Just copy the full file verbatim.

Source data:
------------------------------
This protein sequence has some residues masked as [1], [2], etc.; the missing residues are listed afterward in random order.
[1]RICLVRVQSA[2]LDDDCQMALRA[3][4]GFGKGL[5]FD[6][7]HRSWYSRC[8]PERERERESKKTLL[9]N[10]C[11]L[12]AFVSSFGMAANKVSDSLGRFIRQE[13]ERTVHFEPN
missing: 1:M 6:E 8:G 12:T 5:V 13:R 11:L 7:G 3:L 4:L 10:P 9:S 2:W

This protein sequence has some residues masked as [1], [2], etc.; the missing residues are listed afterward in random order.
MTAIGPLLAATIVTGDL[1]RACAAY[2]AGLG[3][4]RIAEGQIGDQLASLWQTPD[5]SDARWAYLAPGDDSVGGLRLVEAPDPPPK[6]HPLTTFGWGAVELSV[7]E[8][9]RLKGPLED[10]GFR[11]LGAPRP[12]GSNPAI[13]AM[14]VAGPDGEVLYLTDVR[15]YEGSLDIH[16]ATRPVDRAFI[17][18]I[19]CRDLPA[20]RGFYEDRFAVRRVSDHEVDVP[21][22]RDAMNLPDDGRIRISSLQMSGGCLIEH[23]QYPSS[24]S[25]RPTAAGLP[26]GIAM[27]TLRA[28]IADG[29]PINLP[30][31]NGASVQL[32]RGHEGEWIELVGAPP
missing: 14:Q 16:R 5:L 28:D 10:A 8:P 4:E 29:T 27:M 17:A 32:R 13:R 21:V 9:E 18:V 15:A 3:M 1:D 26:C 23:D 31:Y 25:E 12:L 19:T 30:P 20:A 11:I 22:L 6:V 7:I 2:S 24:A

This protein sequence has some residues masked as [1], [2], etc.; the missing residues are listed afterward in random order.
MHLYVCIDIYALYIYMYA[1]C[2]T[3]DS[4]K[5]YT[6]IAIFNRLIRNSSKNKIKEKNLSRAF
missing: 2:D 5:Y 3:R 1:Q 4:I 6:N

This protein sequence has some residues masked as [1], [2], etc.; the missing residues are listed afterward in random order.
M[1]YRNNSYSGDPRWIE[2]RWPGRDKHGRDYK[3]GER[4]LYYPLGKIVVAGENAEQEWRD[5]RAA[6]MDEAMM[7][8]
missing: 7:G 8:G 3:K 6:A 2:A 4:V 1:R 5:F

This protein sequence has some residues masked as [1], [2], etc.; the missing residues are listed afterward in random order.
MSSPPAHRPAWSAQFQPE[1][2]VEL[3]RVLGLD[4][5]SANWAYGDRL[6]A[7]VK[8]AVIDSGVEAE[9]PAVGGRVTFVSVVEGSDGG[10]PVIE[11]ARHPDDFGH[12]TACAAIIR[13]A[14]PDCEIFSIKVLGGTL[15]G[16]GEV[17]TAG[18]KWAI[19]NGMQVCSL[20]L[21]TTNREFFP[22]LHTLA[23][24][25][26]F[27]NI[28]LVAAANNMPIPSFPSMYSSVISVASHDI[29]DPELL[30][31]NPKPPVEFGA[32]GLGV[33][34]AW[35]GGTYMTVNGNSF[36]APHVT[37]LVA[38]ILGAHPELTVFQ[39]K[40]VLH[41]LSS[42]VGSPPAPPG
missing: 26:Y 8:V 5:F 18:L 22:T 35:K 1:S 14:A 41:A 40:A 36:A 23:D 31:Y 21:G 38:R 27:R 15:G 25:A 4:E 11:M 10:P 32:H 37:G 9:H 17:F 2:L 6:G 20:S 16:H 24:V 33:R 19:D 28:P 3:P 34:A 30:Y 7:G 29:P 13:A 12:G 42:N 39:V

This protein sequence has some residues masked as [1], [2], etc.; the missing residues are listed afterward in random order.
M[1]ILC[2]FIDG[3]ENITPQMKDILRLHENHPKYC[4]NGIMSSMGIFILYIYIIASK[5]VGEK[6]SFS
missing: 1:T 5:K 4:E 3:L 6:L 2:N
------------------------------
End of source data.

This protein sequence has some residues masked as [1], [2], etc.; the missing residues are listed afterward in random order.
[1]RICLVRVQSA[2]LDDDCQMALRA[3][4]GFGKGL[5]FD[6][7]HRSWYSRC[8]PERERERESKKTLL[9]N[10]C[11]L[12]AFVSSFGMAANKVSDSLGRFIRQE[13]ERTVHFEPN
missing: 1:M 6:E 8:G 12:T 5:V 13:R 11:L 7:G 3:L 4:L 10:P 9:S 2:W

This protein sequence has some residues masked as [1], [2], etc.; the missing residues are listed afterward in random order.
MTAIGPLLAATIVTGDL[1]RACAAY[2]AGLG[3][4]RIAEGQIGDQLASLWQTPD[5]SDARWAYLAPGDDSVGGLRLVEAPDPPPK[6]HPLTTFGWGAVELSV[7]E[8][9]RLKGPLED[10]GFR[11]LGAPRP[12]GSNPAI[13]AM[14]VAGPDGEVLYLTDVR[15]YEGSLDIH[16]ATRPVDRAFI[17][18]I[19]CRDLPA[20]RGFYEDRFAVRRVSDHEVDVP[21][22]RDAMNLPDDGRIRISSLQMSGGCLIEH[23]QYPSS[24]S[25]RPTAAGLP[26]GIAM[27]TLRA[28]IADG[29]PINLP[30][31]NGASVQL[32]RGHEGEWIELVGAPP
missing: 14:Q 16:R 5:L 28:D 10:A 8:P 4:E 29:T 27:M 17:A 32:R 13:R 21:V 9:E 18:V 15:A 3:M 1:D 26:C 23:D 31:Y 25:E 12:L 19:T 30:P 20:A 11:I 22:L 6:V 7:I 2:S 24:A

This protein sequence has some residues masked as [1], [2], etc.; the missing residues are listed afterward in random order.
MHLYVCIDIYALYIYMYA[1]C[2]T[3]DS[4]K[5]YT[6]IAIFNRLIRNSSKNKIKEKNLSRAF
missing: 2:D 5:Y 3:R 1:Q 4:I 6:N

This protein sequence has some residues masked as [1], [2], etc.; the missing residues are listed afterward in random order.
M[1]YRNNSYSGDPRWIE[2]RWPGRDKHGRDYK[3]GER[4]LYYPLGKIVVAGENAEQEWRD[5]RAA[6]MDEAMM[7][8]
missing: 7:G 8:G 3:K 6:A 2:A 4:V 1:R 5:F

This protein sequence has some residues masked as [1], [2], etc.; the missing residues are listed afterward in random order.
MSSPPAHRPAWSAQFQPE[1][2]VEL[3]RVLGLD[4][5]SANWAYGDRL[6]A[7]VK[8]AVIDSGVEAE[9]PAVGGRVTFVSVVEGSDGG[10]PVIE[11]ARHPDDFGH[12]TACAAIIR[13]A[14]PDCEIFSIKVLGGTL[15]G[16]GEV[17]TAG[18]KWAI[19]NGMQVCSL[20]L[21]TTNREFFP[22]LHTLA[23][24][25][26]F[27]NI[28]LVAAANNMPIPSFPSMYSSVISVASHDI[29]DPELL[30][31]NPKPPVEFGA[32]GLGV[33][34]AW[35]GGTYMTVNGNSF[36]APHVT[37]LVA[38]ILGAHPELTVFQ[39]K[40]VLH[41]LSS[42]VGSPPAPPG
missing: 26:Y 8:V 5:F 18:L 22:T 35:K 1:S 14:A 41:A 40:A 36:A 23:D 31:Y 21:G 38:R 27:R 15:G 25:A 4:E 11:M 10:P 32:H 37:G 9:H 17:F 2:L 6:G 20:S 16:H 24:V 33:R 19:D 28:P 3:P 34:A 30:Y 7:G 29:P 13:A 12:G 42:N 39:V

This protein sequence has some residues masked as [1], [2], etc.; the missing residues are listed afterward in random order.
M[1]ILC[2]FIDG[3]ENITPQMKDILRLHENHPKYC[4]NGIMSSMGIFILYIYIIASK[5]VGEK[6]SFS
missing: 1:T 5:K 4:E 3:L 6:L 2:N